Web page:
So, this whole premise is “inspired by real events” as they say – at least as real as they get in the gaming world. A few years ago I was really into Darkest Dungeon – it’s a very dark, brooding RPG that really emphasizes the horror aspect of dark fantasy genre (it’s also a fantastic rogue-like RPG that I encourage everyone to try. Best voiceover in gaming, hands down.) In the game, groups of up to four adventurers descend into the catacombs on a variety of usual quests. Naturally there is no “save” function to reinforce the perilous feel of the game. So, one of my expeditions saw three of four of my characters being killed and the last one crawling back towards the exit with minimal health left. 

It was a very memorable, tense experience that inspired me to dig deeper into what it would feel like to be such a survivor.  Turned out it made for a great premise for a solo game, and I got to apply my own take on the darkness and danger of the adventuring and the truly deadly nature of monsters lurking in the shadows.

Did you consider any other themes or was it supposed to be dark fantasy dungeon crawling right from the beginning?

Not at all, it was dark fantasy from start to finish. I believe firmly in designing games for themes that you know well. I think that way you can design mechanics that organically translate into the kind of narrative that you want the players to experience. I know I am not nearly as well-versed in sci-fi or modern tactical combat, so I try to play to my strengths in storytelling. I believe that players who live and breathe certain genres can easily tell whether the design represents a theme well or was just a lazily applied “skin”. I wanted Unbroken to feel authentic and firmly rooted in dark fantasy.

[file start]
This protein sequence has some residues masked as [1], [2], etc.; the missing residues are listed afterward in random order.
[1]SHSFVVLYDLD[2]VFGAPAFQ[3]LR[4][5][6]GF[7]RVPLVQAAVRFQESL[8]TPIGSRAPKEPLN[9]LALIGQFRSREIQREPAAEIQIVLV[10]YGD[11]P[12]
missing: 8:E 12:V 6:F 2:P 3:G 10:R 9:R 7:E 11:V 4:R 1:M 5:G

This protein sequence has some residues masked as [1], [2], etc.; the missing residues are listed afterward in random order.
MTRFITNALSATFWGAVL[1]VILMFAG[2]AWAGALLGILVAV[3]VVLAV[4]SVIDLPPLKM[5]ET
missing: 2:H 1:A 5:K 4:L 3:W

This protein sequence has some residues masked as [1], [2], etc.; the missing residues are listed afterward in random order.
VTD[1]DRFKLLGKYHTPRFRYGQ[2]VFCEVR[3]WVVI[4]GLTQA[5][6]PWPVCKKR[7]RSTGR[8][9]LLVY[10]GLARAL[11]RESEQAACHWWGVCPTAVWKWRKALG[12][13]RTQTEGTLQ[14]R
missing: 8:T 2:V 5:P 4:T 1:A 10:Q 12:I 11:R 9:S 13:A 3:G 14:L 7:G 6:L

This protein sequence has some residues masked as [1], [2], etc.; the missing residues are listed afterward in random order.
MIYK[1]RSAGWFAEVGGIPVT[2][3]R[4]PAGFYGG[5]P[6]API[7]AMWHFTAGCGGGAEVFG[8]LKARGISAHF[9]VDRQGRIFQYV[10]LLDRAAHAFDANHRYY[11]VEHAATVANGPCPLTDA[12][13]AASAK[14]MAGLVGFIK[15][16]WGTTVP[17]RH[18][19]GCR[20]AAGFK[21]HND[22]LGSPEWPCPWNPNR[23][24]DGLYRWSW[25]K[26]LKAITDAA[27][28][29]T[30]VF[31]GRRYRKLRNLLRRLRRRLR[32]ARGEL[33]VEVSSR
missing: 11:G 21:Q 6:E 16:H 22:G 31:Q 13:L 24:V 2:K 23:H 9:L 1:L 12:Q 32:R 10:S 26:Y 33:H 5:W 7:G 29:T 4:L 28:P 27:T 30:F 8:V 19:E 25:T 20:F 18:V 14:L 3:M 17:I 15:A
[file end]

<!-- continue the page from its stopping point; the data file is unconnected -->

How did your experience from designing Cauldron help you in creating Unbroken? Or are the genres too different?

The two games were very different, but the process of iterative creation of prototypes was the same. For Cauldron I would craft a prototype, then run games, keeping track of irregularities or things that seemed off-balance, so that I could later smooth it out through balancing. This philosophy was applied with even more rigor on Unbroken where I had statistical analysis of hundreds of plays between iterations. As a result – I am very pleased with the balance of the final product.

Solo games are a unique genre to test. Do you do the tests yourself, ask your friends or maybe reach out to solo gaming communities? How did this process look in Unbroken?